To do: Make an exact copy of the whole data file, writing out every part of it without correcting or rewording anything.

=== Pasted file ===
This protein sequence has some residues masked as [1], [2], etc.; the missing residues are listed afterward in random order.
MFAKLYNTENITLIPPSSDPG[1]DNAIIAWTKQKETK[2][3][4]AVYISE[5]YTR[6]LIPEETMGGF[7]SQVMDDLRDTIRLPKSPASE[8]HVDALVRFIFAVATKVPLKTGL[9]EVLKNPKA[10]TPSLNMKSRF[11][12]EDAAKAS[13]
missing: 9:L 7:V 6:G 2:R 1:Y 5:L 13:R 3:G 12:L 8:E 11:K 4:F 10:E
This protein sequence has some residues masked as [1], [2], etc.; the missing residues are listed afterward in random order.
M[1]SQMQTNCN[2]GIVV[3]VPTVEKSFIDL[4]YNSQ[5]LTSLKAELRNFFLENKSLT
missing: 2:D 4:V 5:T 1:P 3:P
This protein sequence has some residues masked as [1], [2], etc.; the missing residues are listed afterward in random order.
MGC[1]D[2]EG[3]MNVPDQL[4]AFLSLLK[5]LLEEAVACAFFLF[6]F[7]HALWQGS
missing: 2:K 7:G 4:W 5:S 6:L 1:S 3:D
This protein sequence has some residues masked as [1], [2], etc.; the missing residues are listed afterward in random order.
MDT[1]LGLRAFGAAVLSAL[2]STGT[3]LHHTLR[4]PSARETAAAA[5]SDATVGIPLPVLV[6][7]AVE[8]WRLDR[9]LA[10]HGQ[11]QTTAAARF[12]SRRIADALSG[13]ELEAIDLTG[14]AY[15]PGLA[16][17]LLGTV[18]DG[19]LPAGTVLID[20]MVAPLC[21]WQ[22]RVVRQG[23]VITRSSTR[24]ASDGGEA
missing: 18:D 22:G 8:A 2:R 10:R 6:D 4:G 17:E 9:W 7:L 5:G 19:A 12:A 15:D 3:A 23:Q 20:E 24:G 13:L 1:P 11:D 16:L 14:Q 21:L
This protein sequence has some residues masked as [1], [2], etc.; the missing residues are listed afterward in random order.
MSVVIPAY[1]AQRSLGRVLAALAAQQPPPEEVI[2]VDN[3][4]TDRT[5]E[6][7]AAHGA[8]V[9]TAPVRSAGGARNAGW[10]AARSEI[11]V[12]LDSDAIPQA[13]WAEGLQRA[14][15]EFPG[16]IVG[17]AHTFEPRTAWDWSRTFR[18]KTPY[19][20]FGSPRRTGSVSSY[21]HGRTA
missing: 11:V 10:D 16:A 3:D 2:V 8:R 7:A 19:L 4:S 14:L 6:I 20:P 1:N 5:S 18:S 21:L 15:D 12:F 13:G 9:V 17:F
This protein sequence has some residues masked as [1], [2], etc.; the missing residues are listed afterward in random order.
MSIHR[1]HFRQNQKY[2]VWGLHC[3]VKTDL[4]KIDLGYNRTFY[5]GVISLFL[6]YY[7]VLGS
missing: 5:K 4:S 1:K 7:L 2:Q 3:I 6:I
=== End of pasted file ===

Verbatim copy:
This protein sequence has some residues masked as [1], [2], etc.; the missing residues are listed afterward in random order.
MFAKLYNTENITLIPPSSDPG[1]DNAIIAWTKQKETK[2][3][4]AVYISE[5]YTR[6]LIPEETMGGF[7]SQVMDDLRDTIRLPKSPASE[8]HVDALVRFIFAVATKVPLKTGL[9]EVLKNPKA[10]TPSLNMKSRF[11][12]EDAAKAS[13]
missing: 9:L 7:V 6:G 2:R 1:Y 5:L 13:R 3:G 12:L 8:E 11:K 4:F 10:E
This protein sequence has some residues masked as [1], [2], etc.; the missing residues are listed afterward in random order.
M[1]SQMQTNCN[2]GIVV[3]VPTVEKSFIDL[4]YNSQ[5]LTSLKAELRNFFLENKSLT
missing: 2:D 4:V 5:T 1:P 3:P
This protein sequence has some residues masked as [1], [2], etc.; the missing residues are listed afterward in random order.
MGC[1]D[2]EG[3]MNVPDQL[4]AFLSLLK[5]LLEEAVACAFFLF[6]F[7]HALWQGS
missing: 2:K 7:G 4:W 5:S 6:L 1:S 3:D
This protein sequence has some residues masked as [1], [2], etc.; the missing residues are listed afterward in random order.
MDT[1]LGLRAFGAAVLSAL[2]STGT[3]LHHTLR[4]PSARETAAAA[5]SDATVGIPLPVLV[6][7]AVE[8]WRLDR[9]LA[10]HGQ[11]QTTAAARF[12]SRRIADALSG[13]ELEAIDLTG[14]AY[15]PGLA[16][17]LLGTV[18]DG[19]LPAGTVLID[20]MVAPLC[21]WQ[22]RVVRQG[23]VITRSSTR[24]ASDGGEA
missing: 18:D 22:G 8:A 2:R 10:R 6:D 4:G 17:E 9:W 7:L 5:G 19:A 12:A 15:D 3:A 23:Q 20:E 24:G 13:L 1:P 11:D 16:L 14:Q 21:L
This protein sequence has some residues masked as [1], [2], etc.; the missing residues are listed afterward in random order.
MSVVIPAY[1]AQRSLGRVLAALAAQQPPPEEVI[2]VDN[3][4]TDRT[5]E[6][7]AAHGA[8]V[9]TAPVRSAGGARNAGW[10]AARSEI[11]V[12]LDSDAIPQA[13]WAEGLQRA[14][15]EFPG[16]IVG[17]AHTFEPRTAWDWSRTFR[18]KTPY[19][20]FGSPRRTGSVSSY[21]HGRTA
missing: 11:V 10:D 16:A 3:D 2:V 8:R 7:A 19:L 4:S 14:L 6:I 20:P 1:N 5:S 18:S 21:L 15:D 12:F 13:G 9:V 17:F
This protein sequence has some residues masked as [1], [2], etc.; the missing residues are listed afterward in random order.
MSIHR[1]HFRQNQKY[2]VWGLHC[3]VKTDL[4]KIDLGYNRTFY[5]GVISLFL[6]YY[7]VLGS
missing: 5:K 4:S 1:K 7:L 2:Q 3:I 6:I